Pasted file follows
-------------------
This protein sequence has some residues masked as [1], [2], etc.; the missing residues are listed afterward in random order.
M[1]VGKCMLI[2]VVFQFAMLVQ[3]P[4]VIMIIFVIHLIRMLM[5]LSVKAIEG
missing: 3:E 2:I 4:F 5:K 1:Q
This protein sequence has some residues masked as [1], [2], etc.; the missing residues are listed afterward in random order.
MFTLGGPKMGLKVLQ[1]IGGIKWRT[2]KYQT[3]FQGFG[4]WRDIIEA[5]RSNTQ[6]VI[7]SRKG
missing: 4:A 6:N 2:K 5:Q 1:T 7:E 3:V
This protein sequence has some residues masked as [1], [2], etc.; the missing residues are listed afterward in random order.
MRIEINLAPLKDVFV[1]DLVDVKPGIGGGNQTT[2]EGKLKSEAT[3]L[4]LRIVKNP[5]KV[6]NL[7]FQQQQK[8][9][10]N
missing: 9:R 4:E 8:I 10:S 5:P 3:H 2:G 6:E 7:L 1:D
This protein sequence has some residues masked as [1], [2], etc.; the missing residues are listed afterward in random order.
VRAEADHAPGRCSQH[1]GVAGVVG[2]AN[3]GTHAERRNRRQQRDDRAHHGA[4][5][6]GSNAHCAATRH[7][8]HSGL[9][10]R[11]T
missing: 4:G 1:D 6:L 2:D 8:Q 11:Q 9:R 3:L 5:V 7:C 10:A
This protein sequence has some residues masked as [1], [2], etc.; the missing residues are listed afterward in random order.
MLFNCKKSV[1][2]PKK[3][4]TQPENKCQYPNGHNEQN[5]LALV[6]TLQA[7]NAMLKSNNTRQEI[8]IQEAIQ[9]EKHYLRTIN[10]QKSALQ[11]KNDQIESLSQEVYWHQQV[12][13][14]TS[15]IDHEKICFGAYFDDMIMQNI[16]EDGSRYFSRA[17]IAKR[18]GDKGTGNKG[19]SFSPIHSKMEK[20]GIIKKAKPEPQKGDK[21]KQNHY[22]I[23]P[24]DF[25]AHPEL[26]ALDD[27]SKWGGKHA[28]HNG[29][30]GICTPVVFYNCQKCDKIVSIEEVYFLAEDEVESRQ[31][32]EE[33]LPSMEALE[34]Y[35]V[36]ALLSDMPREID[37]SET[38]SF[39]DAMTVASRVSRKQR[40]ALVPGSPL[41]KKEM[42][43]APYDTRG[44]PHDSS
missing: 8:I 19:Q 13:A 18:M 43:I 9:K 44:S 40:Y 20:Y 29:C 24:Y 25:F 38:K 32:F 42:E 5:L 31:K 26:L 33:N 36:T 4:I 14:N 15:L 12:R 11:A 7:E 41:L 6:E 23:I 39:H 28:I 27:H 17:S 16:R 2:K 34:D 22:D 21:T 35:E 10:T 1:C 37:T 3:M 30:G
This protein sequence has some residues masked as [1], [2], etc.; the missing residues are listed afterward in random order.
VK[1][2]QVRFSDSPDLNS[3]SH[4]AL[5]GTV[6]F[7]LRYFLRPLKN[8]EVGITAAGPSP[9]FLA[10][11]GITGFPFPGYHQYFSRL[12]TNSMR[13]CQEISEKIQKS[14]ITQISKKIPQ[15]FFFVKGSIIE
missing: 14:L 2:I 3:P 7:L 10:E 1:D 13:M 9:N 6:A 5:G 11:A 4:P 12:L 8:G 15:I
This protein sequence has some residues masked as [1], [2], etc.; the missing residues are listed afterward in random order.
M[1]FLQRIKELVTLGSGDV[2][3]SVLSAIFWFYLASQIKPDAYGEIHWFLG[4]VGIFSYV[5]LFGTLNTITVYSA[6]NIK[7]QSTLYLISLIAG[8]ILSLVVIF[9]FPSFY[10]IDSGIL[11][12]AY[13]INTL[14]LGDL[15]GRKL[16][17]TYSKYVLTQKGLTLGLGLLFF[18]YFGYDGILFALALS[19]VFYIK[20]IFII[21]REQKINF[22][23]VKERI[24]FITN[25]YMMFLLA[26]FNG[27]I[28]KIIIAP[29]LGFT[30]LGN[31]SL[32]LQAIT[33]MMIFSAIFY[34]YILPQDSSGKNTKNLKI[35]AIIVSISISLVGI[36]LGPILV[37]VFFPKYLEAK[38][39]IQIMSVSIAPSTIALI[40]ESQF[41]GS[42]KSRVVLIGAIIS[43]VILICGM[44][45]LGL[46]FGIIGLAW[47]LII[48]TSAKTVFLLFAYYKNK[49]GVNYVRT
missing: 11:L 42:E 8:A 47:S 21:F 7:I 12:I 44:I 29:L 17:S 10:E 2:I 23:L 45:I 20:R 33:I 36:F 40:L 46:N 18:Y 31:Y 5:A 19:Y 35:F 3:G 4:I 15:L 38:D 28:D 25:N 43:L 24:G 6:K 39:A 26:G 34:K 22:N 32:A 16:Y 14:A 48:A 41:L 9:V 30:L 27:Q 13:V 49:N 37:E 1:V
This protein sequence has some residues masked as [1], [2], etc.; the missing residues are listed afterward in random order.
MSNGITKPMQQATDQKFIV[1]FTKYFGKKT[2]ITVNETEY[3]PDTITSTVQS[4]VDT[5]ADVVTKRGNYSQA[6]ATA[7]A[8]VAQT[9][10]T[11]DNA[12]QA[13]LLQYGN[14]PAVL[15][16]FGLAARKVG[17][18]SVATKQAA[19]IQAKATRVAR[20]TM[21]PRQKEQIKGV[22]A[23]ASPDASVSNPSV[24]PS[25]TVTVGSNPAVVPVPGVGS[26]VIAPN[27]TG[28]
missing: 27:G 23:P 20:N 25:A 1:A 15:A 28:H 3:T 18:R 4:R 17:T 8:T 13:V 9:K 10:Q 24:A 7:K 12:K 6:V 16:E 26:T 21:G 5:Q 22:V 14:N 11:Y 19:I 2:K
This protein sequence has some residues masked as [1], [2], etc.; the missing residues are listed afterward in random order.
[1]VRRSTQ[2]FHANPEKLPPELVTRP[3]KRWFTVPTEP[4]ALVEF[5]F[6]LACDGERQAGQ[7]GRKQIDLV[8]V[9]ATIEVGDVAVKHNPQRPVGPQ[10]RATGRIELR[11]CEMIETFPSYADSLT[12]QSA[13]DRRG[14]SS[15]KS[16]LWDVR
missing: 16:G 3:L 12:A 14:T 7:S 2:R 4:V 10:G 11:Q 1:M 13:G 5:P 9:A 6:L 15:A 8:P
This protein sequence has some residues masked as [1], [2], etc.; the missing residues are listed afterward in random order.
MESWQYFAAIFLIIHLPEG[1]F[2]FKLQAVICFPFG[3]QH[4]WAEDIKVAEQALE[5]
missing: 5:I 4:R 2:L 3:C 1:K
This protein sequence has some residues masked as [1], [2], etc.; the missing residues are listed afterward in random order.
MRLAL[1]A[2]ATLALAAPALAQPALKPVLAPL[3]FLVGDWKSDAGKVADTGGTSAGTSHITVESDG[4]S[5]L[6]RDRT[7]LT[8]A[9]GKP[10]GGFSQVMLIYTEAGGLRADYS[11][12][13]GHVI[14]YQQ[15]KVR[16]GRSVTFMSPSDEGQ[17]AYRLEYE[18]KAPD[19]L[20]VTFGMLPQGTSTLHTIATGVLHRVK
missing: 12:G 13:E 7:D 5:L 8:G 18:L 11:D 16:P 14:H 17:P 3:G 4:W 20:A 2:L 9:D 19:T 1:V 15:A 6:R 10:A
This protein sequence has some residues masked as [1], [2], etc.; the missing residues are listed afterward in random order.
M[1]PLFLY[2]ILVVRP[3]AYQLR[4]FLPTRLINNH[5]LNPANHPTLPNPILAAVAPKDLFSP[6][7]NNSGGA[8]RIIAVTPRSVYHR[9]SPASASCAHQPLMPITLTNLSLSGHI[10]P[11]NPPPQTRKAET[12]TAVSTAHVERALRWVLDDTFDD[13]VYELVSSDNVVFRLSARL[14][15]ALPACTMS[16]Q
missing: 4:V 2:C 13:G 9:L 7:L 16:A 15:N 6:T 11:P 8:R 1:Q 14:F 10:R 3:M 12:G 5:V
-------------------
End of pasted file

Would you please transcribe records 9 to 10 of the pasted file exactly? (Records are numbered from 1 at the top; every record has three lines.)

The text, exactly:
This protein sequence has some residues masked as [1], [2], etc.; the missing residues are listed afterward in random order.
[1]VRRSTQ[2]FHANPEKLPPELVTRP[3]KRWFTVPTEP[4]ALVEF[5]F[6]LACDGERQAGQ[7]GRKQIDLV[8]V[9]ATIEVGDVAVKHNPQRPVGPQ[10]RATGRIELR[11]CEMIETFPSYADSLT[12]QSA[13]DRRG[14]SS[15]KS[16]LWDVR
missing: 16:G 3:L 12:A 14:T 7:S 2:R 4:V 10:G 11:Q 1:M 13:G 5:P 9:A 6:L 15:A 8:P
This protein sequence has some residues masked as [1], [2], etc.; the missing residues are listed afterward in random order.
MESWQYFAAIFLIIHLPEG[1]F[2]FKLQAVICFPFG[3]QH[4]WAEDIKVAEQALE[5]
missing: 5:I 4:R 2:L 3:C 1:K